A new fuel economy standards for passenger cars will be released in 2019 and 2021, but the first official data is expected to be released later this year, a US auto industry official said.
The new standards will aim to cut air pollution and improve the quality of life for motorists, the official said, speaking on condition of anonymity because the work is confidential.
Car companies have been lobbying for longer than any other industry for a more stringent fuel economy test, but progress has been slow because there are many technical challenges, including a lack of common standards.
The American Automobile Association, the trade group for U.S. automakers, has long advocated for a mandatory fuel-economy standard that would require all vehicles to be equipped with sensors that measure the energy they use, like those found in electric cars.
But the industry has struggled to find a single standard that will be widely accepted.
One issue is the lack of industry standards for measuring the amount of CO2 emissions from vehicles.
Some countries have made significant strides toward setting the amount and duration of emissions tests, but it is unclear whether such a requirement would be mandatory or voluntary, or whether there would be some kind of incentive for companies to adopt the tests.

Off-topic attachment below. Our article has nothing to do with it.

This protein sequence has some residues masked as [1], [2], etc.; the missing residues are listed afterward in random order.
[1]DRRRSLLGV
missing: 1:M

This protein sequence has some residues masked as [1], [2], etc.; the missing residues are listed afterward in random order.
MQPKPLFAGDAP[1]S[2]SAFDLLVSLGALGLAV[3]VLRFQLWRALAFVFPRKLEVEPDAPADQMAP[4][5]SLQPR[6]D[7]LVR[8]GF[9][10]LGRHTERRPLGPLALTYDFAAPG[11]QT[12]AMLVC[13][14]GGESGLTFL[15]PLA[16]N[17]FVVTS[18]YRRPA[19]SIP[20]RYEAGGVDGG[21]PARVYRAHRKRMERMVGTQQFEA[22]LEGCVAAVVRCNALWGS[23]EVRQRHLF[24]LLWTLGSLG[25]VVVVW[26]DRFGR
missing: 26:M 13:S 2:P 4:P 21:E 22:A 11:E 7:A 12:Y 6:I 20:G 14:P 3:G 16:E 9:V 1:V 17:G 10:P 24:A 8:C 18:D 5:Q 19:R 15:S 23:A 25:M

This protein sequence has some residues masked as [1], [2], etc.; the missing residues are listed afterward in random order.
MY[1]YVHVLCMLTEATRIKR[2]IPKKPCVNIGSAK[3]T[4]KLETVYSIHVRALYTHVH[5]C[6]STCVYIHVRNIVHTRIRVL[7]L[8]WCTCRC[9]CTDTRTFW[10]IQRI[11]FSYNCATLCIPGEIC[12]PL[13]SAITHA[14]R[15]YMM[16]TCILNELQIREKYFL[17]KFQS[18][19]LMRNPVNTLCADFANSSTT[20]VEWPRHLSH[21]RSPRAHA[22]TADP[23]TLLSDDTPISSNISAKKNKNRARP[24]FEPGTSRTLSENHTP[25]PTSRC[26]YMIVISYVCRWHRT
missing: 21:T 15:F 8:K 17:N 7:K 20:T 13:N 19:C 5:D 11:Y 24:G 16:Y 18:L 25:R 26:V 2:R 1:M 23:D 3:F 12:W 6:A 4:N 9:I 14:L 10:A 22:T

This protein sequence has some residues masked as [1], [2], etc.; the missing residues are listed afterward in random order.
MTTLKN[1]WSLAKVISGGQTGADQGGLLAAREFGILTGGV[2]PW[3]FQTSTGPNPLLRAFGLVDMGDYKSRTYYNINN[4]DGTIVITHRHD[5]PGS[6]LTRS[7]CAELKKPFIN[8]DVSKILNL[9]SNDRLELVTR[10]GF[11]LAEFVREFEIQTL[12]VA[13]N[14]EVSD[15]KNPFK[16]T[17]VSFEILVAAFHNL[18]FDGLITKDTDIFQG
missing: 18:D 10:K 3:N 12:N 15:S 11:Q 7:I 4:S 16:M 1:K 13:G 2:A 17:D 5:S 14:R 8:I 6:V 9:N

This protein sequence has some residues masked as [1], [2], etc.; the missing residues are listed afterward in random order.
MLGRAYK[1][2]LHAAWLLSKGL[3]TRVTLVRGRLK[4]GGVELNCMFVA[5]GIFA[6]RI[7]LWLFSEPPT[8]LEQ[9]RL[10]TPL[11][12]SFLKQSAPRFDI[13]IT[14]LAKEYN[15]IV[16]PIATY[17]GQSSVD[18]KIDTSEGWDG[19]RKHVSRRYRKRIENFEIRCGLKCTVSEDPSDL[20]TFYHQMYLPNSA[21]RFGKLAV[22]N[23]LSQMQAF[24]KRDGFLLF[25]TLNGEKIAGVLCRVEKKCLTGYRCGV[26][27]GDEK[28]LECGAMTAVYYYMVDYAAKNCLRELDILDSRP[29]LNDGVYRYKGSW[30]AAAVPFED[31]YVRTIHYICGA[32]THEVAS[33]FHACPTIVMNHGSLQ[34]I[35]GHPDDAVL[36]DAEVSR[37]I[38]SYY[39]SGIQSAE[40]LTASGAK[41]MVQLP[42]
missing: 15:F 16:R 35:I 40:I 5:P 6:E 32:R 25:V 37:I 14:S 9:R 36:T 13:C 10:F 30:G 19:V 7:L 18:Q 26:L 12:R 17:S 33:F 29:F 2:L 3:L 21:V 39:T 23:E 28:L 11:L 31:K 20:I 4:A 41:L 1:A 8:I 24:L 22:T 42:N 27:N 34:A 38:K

In addition, there are concerns that new technology could make it easier to cheat emissions tests.
The US National Highway Traffic Safety Administration, the federal government’s top safety regulator, has been working on developing a standard for air pollution sensors, which would allow automakers to record information about the emissions of a vehicle on a dashboard, a small scale device that measures air pollution.
“This is a critical technology for our economy,” said David White, the executive director of the American Automotive Dealers Association, a trade group.
It is also an important technology for the world.
If it is adopted by all, it would be a huge win,” he said.
However, the US auto lobby has been opposed to air pollution tests for decades.
Even in the US, a federal court in 2009 upheld the ban on air pollution testing, saying it was “intended to protect public health.”